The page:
Copyright, the internet, and the Church

There is an excellent post on NLM today by Michael Lawrence entitled The Complete Works of Bach--for free.As it is quite short, I will post it in full:

Not far from my computer desk is a boring little book on copyright law as it applies to musicians. I've never read it, and I don't intend to read this heap of positivism. My hope is that within my lifetime most of it will become irrelevant, as intellectual property laws often hurt creators rather than help them.

We are making progress. One need look no further than the Choral Public Domain Library. But there is more. Many artists themselves are catching on to the reality that if they offer something for free, the sales of that item and the general benefit to them increases sharply, most famously the band Radio Head, which released its most recent album online in a pay-what-you-wish format.

Following in Radio Head's footsteps is Dr. James Kibbie of the University of Michigan, who is in the midst of recording the complete organ works of J.S. Bach and posting them online for free.

Bravo to the professor for taking this step. I hope many more follow after him.
Now, as you can see, Michael Lawrence is not going to pay solicitors to send me a silly letter demanding that I remove this on the grounds of copyright infringement. In fact, because of my posting it here, a number of people will see the text who might not have read NLM. Some of those will click on the links I have given and so NLM will get a little more traffic.

Contrast this with those publishers who ask you to register at their site and perhaps pay a fee in order to view their words of wisdom. The savage copyright notice at the bottom of the page will inhibit many people from giving the material free publicity.

Another spurious concern is that material may be altered. The Church has for many years had the device of issuing a concordat cum originali ("it agrees with the original") for liturgical texts. Presumably someone has to read slavishly through the text and compare it with a reliable source to certify this. With electronic texts, this process can be automated. In addition, anyone attempting to post a faulty text on the internet will be picked up very quickly by interested parties from anywhere on the globe.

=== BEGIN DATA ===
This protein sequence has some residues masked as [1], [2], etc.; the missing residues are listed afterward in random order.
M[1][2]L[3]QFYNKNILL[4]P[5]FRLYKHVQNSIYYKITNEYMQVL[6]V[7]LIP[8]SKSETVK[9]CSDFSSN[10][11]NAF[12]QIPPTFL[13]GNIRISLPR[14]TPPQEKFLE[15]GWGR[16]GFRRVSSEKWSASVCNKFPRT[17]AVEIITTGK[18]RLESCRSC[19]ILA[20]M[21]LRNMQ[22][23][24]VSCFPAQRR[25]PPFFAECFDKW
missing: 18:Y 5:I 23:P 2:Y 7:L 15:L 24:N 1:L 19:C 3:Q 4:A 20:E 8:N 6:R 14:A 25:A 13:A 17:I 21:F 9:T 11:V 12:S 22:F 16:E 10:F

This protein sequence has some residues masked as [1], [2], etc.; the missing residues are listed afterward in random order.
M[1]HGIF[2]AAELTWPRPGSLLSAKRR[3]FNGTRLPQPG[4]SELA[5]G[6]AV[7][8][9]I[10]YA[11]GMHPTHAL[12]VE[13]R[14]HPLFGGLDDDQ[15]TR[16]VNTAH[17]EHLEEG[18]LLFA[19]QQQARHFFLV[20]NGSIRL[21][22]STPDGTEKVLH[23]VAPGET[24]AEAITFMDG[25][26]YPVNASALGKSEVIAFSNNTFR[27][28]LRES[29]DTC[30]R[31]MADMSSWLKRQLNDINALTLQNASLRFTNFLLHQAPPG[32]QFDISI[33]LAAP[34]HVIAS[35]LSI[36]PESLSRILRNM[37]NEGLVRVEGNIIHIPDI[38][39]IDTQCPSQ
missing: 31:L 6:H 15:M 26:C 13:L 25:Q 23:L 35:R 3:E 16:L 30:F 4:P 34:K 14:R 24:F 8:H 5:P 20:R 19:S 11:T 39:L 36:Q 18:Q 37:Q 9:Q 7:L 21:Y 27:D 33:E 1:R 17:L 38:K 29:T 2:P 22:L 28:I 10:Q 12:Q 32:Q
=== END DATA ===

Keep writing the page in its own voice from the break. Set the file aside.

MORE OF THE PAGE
My copy of this week's Catholic Herald is waiting to be read. But already this evening, I have seen two enthusiastic notices about James MacMillan's article, one of which quotes the piece in full. Technically this is a copyright violation, I suppose. But in fact, it is likely to drive sales of the paper. If I were not already a reader, I might be inclined to buy a copy next time a see it. If the paper were available free online (only some of it is at the moment), I would be inclined to bookmark the website or collect the RSS feed, thereby perhaps also contributing to revenue from advertising.

In the Faith Movement, I tend to have a reputation for pushing the use of ICT - I devised the first Faith website and can proudly boast writing a notice announcing the launch of the Vatican website. I have always pushed hard for the policy of making all our material available free online and I am happy to say that people generally agree with this.

There is the question of an author being identified as the author of his own work. Again, I think that the internet will generally take care of this. As far as legal niceties go, I like the idea of the Creative Commons idea. One day I will get around to reading up on it and posting an appropriate licence on this blog.

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